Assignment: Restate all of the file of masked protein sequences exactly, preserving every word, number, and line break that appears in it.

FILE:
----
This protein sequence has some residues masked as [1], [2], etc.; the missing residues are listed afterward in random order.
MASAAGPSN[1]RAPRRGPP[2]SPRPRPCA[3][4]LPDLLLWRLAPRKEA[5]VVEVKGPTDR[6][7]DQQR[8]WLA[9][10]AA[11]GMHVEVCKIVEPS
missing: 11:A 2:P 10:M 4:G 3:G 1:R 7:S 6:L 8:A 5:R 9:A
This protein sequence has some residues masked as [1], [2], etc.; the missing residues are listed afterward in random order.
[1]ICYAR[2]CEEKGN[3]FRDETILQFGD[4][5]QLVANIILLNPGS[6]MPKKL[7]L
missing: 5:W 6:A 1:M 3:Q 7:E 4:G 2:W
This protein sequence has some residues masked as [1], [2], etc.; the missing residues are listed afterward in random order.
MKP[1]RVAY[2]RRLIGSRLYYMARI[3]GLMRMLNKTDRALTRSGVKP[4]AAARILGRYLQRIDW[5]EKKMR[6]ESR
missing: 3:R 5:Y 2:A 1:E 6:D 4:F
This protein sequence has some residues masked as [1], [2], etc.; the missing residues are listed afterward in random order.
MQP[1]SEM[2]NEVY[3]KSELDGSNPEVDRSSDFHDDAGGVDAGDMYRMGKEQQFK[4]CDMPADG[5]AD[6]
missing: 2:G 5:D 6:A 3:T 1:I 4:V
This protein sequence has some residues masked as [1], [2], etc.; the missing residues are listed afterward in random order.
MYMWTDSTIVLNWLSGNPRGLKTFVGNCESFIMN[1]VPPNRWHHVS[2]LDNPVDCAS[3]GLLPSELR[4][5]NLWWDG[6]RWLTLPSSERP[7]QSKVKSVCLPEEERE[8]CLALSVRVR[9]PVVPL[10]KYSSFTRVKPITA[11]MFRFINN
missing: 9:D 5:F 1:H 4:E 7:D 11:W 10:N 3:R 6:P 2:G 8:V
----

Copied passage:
This protein sequence has some residues masked as [1], [2], etc.; the missing residues are listed afterward in random order.
MASAAGPSN[1]RAPRRGPP[2]SPRPRPCA[3][4]LPDLLLWRLAPRKEA[5]VVEVKGPTDR[6][7]DQQR[8]WLA[9][10]AA[11]GMHVEVCKIVEPS
missing: 11:A 2:P 10:M 4:G 3:G 1:R 7:S 6:L 8:A 5:R 9:A
This protein sequence has some residues masked as [1], [2], etc.; the missing residues are listed afterward in random order.
[1]ICYAR[2]CEEKGN[3]FRDETILQFGD[4][5]QLVANIILLNPGS[6]MPKKL[7]L
missing: 5:W 6:A 1:M 3:Q 7:E 4:G 2:W
This protein sequence has some residues masked as [1], [2], etc.; the missing residues are listed afterward in random order.
MKP[1]RVAY[2]RRLIGSRLYYMARI[3]GLMRMLNKTDRALTRSGVKP[4]AAARILGRYLQRIDW[5]EKKMR[6]ESR
missing: 3:R 5:Y 2:A 1:E 6:D 4:F
This protein sequence has some residues masked as [1], [2], etc.; the missing residues are listed afterward in random order.
MQP[1]SEM[2]NEVY[3]KSELDGSNPEVDRSSDFHDDAGGVDAGDMYRMGKEQQFK[4]CDMPADG[5]AD[6]
missing: 2:G 5:D 6:A 3:T 1:I 4:V
This protein sequence has some residues masked as [1], [2], etc.; the missing residues are listed afterward in random order.
MYMWTDSTIVLNWLSGNPRGLKTFVGNCESFIMN[1]VPPNRWHHVS[2]LDNPVDCAS[3]GLLPSELR[4][5]NLWWDG[6]RWLTLPSSERP[7]QSKVKSVCLPEEERE[8]CLALSVRVR[9]PVVPL[10]KYSSFTRVKPITA[11]MFRFINN
missing: 9:D 5:F 1:H 4:E 7:D 11:W 10:N 3:R 6:P 2:G 8:V